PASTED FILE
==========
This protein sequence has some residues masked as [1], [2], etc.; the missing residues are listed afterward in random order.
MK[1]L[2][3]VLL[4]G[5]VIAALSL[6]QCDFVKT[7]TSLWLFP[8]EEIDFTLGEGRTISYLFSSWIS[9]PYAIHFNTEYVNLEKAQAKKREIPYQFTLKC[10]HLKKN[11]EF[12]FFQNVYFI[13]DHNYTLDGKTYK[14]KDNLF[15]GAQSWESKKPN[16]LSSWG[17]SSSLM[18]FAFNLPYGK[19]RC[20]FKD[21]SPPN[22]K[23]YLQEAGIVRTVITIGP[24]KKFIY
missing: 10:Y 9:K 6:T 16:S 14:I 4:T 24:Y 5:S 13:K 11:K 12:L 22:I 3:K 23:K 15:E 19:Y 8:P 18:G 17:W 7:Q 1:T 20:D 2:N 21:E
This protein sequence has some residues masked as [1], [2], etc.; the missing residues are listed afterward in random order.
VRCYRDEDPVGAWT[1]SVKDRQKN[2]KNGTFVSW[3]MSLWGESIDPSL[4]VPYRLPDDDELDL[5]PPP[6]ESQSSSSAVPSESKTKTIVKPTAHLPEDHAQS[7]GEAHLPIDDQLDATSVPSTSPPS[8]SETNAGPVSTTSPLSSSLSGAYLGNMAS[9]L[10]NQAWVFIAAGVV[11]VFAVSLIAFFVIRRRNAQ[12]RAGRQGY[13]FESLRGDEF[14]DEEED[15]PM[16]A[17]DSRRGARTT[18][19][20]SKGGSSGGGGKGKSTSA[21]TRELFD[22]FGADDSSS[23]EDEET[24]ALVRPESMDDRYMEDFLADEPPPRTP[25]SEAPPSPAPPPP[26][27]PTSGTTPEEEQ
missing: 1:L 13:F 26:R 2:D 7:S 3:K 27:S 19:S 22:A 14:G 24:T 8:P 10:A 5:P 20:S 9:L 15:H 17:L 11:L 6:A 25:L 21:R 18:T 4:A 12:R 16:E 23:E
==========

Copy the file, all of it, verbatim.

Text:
This protein sequence has some residues masked as [1], [2], etc.; the missing residues are listed afterward in random order.
MK[1]L[2][3]VLL[4]G[5]VIAALSL[6]QCDFVKT[7]TSLWLFP[8]EEIDFTLGEGRTISYLFSSWIS[9]PYAIHFNTEYVNLEKAQAKKREIPYQFTLKC[10]HLKKN[11]EF[12]FFQNVYFI[13]DHNYTLDGKTYK[14]KDNLF[15]GAQSWESKKPN[16]LSSWG[17]SSSLM[18]FAFNLPYGK[19]RC[20]FKD[21]SPPN[22]K[23]YLQEAGIVRTVITIGP[24]KKFIY
missing: 10:Y 9:K 6:T 16:S 14:I 4:T 24:Y 5:S 13:K 11:K 12:L 22:I 3:K 23:K 15:E 19:Y 8:P 18:G 17:W 7:Q 1:T 20:D 2:N 21:E
This protein sequence has some residues masked as [1], [2], etc.; the missing residues are listed afterward in random order.
VRCYRDEDPVGAWT[1]SVKDRQKN[2]KNGTFVSW[3]MSLWGESIDPSL[4]VPYRLPDDDELDL[5]PPP[6]ESQSSSSAVPSESKTKTIVKPTAHLPEDHAQS[7]GEAHLPIDDQLDATSVPSTSPPS[8]SETNAGPVSTTSPLSSSLSGAYLGNMAS[9]L[10]NQAWVFIAAGVV[11]VFAVSLIAFFVIRRRNAQ[12]RAGRQGY[13]FESLRGDEF[14]DEEED[15]PM[16]A[17]DSRRGARTT[18][19][20]SKGGSSGGGGKGKSTSA[21]TRELFD[22]FGADDSSS[23]EDEET[24]ALVRPESMDDRYMEDFLADEPPPRTP[25]SEAPPSPAPPPP[26][27]PTSGTTPEEEQ
missing: 1:L 13:F 26:R 2:D 7:S 3:K 27:S 19:S 22:A 14:G 24:T 8:P 10:A 5:P 20:S 9:L 15:H 17:L 11:L 6:A 25:L 21:R 18:T 4:A 12:R 16:E 23:E